This funny thing is happening with my blog. I keep finding myself overloaded with recipes and underloaded (?) with words.
By that I mean, ingredients are pouring out of my fields, inspiration is free flowing, and I have so many tasty things I’m cooking up that I want to share. I want to get them posted as quickly as possible so you can relish these delicious seasons just as quickly as we do. But also, our daily life feels exhausting sometimes and though I love this farming journey so freaking much, I don’t always have the energy to share it with you.
Writing out the emotional complexities of running a farm with my life partner in a climate changing world full of erratic weather is just not something I can do every single week despite my best efforts. I know I could find the words if I really buckled down and tried, but it would wind up taking so long that then you’d keep missing out on loads of recipes and that just feels silly. Because isn’t that the goal of this lovely space after all? To keep you informed about farming sometimes and keep you well-fed always?
So I guess what I’m saying is: the time has come for me to focus a bit more on food and a little less on talking.
I’ll certainly still pop in from time to time to tell you about the first cherry tomato harvest (it happened today!!!!!!– one perfect pint picked after the end of a lovely day harvesting carrots and the first of the garlic with our crew), to discuss all the things I’m learning about love out here in the fields, and to explain how our little farm is evolving, changing and growing, but generally, I will just cook for you.
If you care a lot about my emotional state and what’s happening in the fields (and don’t feel like you can wait for a monthly update about farm life here), do not distress, both my blog and farm Instagram accounts have a hefty amount of information about our feelings and the trials and tribulations of farm life (as well as a whole bunch of happy stuff about self care and love too). Thanks for understanding this much needed pivot. I look forward to filling your inbox with so many more recipes in the future.
And now, for the main event, a picture perfect bowl of farm goodness that takes exactly 8 minutes to make (maybe 20 if you don’t have bread that is already dried out). It is just eight ingredients- three of which are likely pouring out of your gardens and CSA boxes right now (or will be very soon).
Panzanella is one of my favorite things to play with any season of the year. It means bread salad in Italian and the addition of a bunch of dried out bread to a bowl of farm fresh goodness just works beautifully no matter the combination of ingredients. This particular salad celebrates the start of tomato season. It is bright, colorful, a little crunchy, and a little sweet. It would be a great dish to scale up to bring to a potluck or just devour on your own in the backyard.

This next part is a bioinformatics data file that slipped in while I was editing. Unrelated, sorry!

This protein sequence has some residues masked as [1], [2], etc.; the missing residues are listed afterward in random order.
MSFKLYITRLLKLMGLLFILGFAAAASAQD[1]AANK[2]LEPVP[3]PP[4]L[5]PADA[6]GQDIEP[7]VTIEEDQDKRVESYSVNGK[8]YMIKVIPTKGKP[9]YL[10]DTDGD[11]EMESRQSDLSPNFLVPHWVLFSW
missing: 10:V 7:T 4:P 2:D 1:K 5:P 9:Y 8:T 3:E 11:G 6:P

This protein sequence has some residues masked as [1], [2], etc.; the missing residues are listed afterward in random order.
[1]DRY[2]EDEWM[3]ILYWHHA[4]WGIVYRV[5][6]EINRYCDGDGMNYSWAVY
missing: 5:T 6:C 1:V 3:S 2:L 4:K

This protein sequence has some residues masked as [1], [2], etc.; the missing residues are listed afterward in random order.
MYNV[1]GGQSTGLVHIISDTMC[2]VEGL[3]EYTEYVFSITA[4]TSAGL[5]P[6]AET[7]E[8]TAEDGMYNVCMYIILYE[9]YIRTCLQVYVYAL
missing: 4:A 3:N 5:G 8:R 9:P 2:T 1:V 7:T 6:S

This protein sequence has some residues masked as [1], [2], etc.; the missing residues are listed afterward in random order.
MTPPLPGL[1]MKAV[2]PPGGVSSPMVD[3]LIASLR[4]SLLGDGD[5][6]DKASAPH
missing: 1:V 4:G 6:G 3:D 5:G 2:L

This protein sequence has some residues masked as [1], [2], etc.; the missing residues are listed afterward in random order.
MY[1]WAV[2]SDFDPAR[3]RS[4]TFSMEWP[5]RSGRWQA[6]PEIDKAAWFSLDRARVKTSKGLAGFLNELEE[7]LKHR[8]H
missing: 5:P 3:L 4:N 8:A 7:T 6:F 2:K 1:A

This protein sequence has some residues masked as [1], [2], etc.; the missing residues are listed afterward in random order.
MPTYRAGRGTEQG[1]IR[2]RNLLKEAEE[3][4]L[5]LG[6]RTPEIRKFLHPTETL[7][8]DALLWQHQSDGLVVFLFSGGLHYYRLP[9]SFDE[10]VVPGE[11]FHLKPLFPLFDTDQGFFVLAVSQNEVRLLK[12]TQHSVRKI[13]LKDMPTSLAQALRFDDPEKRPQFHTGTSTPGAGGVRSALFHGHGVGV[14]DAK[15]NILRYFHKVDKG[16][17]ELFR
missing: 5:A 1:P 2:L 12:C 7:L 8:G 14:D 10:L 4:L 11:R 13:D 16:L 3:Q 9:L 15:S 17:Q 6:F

The addition of dill was 100% a personal preference and could be left out if you aren’t so crazy about it. You could also substitute mint, basil, parsley or chives– whatever you have an overabundance of. We’re growing dill for the first time at our farm and it isn’t really turning out in volumes substantial enough to give our CSA members, which means I’m just growing a very large personal dill patch, and I am completely okay with that. Expect dill on everything in the weeks to come.
I hope you enjoy and I hope your gardens are awash in color and beauty.
FIRST TOMATO PANZANELLA WITH BURRATA
Takes 15 minutes
Serves 1-2 (one as a meal, 2 as a side)
1 pint cherry tomatoes, sliced in half
1 cucumber, halved and sliced
1 tablespoon red wine vinegar
2 tablespoons olive oil
1/2 teaspoon Kosher salt
2 cups cubes of dried bread (preferably sourdough or something a little fancy with great texture)*
2 tablespoons fresh dill (fronds or flowers or a combination is great!), plus more for garnish
4 ounces burrata cheese
- In a large bowl, combine tomatoes, cucumbers, vinegar, oil and salt. Toss to combine.
- Once your bread is cooled (as in, let it rest for a few minutes if it’s coming straight out of the oven), add that to the bowl of tomatoes and cucumbers along with the dill. Toss to combine again. Taste and adjust seasonings as desired.
- Serve in a bowl with a ball (or two) of (preferably fresh) burrata.
*Don’t have a loaf of drying bread lying around? No worries! Cut 2 cups of bread into cubes (crusts are fine), lay out on a baking sheet and roast for 15 minutes at 400 degrees until a little toasty and real crunchy. You can also cube bread the day before and leave it out uncovered on a baking sheet in a sunny place.